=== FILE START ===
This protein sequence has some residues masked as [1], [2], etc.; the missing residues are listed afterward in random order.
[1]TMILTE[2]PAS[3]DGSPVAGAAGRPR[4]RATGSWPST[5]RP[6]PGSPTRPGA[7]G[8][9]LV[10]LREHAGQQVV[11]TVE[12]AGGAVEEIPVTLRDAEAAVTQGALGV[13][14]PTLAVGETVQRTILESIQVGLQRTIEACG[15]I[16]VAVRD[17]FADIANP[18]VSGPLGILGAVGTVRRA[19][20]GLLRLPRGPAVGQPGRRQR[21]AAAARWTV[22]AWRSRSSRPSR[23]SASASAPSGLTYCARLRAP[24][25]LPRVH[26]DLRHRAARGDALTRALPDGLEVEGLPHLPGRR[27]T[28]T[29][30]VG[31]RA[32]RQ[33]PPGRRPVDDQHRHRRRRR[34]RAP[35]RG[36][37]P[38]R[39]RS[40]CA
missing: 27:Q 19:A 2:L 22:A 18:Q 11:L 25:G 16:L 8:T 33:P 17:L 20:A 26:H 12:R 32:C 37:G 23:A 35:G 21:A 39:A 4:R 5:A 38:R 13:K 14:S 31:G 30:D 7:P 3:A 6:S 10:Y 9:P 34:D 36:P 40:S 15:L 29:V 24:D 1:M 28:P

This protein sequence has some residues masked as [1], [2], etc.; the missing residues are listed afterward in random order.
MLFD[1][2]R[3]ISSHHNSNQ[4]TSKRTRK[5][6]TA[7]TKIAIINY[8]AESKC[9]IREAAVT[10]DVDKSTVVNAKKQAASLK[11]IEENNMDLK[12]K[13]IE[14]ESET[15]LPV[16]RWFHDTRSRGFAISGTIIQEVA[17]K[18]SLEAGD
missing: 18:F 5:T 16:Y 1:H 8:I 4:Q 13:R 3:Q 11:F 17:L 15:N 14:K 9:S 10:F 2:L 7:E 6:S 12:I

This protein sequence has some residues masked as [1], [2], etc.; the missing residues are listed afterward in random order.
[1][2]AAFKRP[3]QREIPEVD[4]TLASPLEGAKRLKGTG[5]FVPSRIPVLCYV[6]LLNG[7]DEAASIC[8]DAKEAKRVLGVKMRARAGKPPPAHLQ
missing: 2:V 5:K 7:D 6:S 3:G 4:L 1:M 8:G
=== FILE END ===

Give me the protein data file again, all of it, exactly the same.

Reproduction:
This protein sequence has some residues masked as [1], [2], etc.; the missing residues are listed afterward in random order.
[1]TMILTE[2]PAS[3]DGSPVAGAAGRPR[4]RATGSWPST[5]RP[6]PGSPTRPGA[7]G[8][9]LV[10]LREHAGQQVV[11]TVE[12]AGGAVEEIPVTLRDAEAAVTQGALGV[13][14]PTLAVGETVQRTILESIQVGLQRTIEACG[15]I[16]VAVRD[17]FADIANP[18]VSGPLGILGAVGTVRRA[19][20]GLLRLPRGPAVGQPGRRQR[21]AAAARWTV[22]AWRSRSSRPSR[23]SASASAPSGLTYCARLRAP[24][25]LPRVH[26]DLRHRAARGDALTRALPDGLEVEGLPHLPGRR[27]T[28]T[29][30]VG[31]RA[32]RQ[33]PPGRRPVDDQHRHRRRRR[34]RAP[35]RG[36][37]P[38]R[39]RS[40]CA
missing: 27:Q 19:A 2:L 22:A 18:Q 11:L 25:G 16:L 8:T 33:P 17:L 20:A 26:H 12:R 32:C 37:G 23:A 35:G 21:A 39:A 4:R 5:A 38:R 13:K 14:S 31:G 30:D 7:P 3:A 6:S 10:Y 9:P 34:D 36:P 40:S 15:L 29:V 24:D 1:M 28:P

This protein sequence has some residues masked as [1], [2], etc.; the missing residues are listed afterward in random order.
MLFD[1][2]R[3]ISSHHNSNQ[4]TSKRTRK[5][6]TA[7]TKIAIINY[8]AESKC[9]IREAAVT[10]DVDKSTVVNAKKQAASLK[11]IEENNMDLK[12]K[13]IE[14]ESET[15]LPV[16]RWFHDTRSRGFAISGTIIQEVA[17]K[18]SLEAGD
missing: 18:F 5:T 16:Y 1:H 8:I 4:Q 13:R 3:Q 11:F 17:L 15:N 14:K 9:S 10:F 2:L 7:E 6:S 12:I

This protein sequence has some residues masked as [1], [2], etc.; the missing residues are listed afterward in random order.
[1][2]AAFKRP[3]QREIPEVD[4]TLASPLEGAKRLKGTG[5]FVPSRIPVLCYV[6]LLNG[7]DEAASIC[8]DAKEAKRVLGVKMRARAGKPPPAHLQ
missing: 2:V 5:K 7:D 6:S 3:G 4:L 1:M 8:G